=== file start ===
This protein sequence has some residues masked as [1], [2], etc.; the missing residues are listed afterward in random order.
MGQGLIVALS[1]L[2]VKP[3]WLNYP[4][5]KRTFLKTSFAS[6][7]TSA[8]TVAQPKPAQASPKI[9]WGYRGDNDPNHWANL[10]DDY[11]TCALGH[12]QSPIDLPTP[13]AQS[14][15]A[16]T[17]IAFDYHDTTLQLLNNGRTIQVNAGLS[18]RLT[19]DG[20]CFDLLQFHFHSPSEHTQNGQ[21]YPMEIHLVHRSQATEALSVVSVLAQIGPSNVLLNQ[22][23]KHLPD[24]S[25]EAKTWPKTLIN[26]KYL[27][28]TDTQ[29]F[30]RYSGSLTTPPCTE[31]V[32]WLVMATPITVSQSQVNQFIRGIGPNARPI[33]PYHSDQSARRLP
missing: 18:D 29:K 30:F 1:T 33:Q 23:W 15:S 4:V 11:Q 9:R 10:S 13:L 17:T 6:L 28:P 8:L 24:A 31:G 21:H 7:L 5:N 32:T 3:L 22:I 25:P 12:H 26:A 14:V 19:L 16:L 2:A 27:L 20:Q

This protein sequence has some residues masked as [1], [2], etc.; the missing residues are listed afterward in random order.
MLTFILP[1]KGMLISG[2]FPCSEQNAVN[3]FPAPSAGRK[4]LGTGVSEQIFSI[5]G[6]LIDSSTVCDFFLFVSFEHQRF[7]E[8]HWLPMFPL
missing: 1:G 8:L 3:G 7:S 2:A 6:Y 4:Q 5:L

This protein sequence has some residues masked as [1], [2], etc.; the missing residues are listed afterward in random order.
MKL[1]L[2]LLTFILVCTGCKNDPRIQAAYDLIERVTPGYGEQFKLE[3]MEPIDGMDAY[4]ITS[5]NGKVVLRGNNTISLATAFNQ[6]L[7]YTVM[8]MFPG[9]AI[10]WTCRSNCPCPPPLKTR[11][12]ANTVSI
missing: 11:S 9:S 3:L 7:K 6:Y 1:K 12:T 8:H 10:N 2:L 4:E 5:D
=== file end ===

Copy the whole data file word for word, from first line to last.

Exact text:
This protein sequence has some residues masked as [1], [2], etc.; the missing residues are listed afterward in random order.
MGQGLIVALS[1]L[2]VKP[3]WLNYP[4][5]KRTFLKTSFAS[6][7]TSA[8]TVAQPKPAQASPKI[9]WGYRGDNDPNHWANL[10]DDY[11]TCALGH[12]QSPIDLPTP[13]AQS[14][15]A[16]T[17]IAFDYHDTTLQLLNNGRTIQVNAGLS[18]RLT[19]DG[20]CFDLLQFHFHSPSEHTQNGQ[21]YPMEIHLVHRSQATEALSVVSVLAQIGPSNVLLNQ[22][23]KHLPD[24]S[25]EAKTWPKTLIN[26]KYL[27][28]TDTQ[29]F[30]RYSGSLTTPPCTE[31]V[32]WLVMATPITVSQSQVNQFIRGIGPNARPI[33]PYHSDQSARRLP
missing: 18:D 29:K 30:F 1:T 33:Q 23:W 15:S 4:V 11:Q 9:R 10:S 13:L 17:T 6:L 28:P 8:L 24:A 31:G 21:H 7:L 5:N 32:T 3:L 22:I 25:P 12:H 26:A 14:V 19:L 16:L 2:A 27:L 20:Q

This protein sequence has some residues masked as [1], [2], etc.; the missing residues are listed afterward in random order.
MLTFILP[1]KGMLISG[2]FPCSEQNAVN[3]FPAPSAGRK[4]LGTGVSEQIFSI[5]G[6]LIDSSTVCDFFLFVSFEHQRF[7]E[8]HWLPMFPL
missing: 1:G 8:L 3:G 7:S 2:A 6:Y 4:Q 5:L

This protein sequence has some residues masked as [1], [2], etc.; the missing residues are listed afterward in random order.
MKL[1]L[2]LLTFILVCTGCKNDPRIQAAYDLIERVTPGYGEQFKLE[3]MEPIDGMDAY[4]ITS[5]NGKVVLRGNNTISLATAFNQ[6]L[7]YTVM[8]MFPG[9]AI[10]WTCRSNCPCPPPLKTR[11][12]ANTVSI
missing: 11:S 9:S 3:L 7:K 6:Y 1:K 12:T 8:H 10:N 2:L 4:E 5:D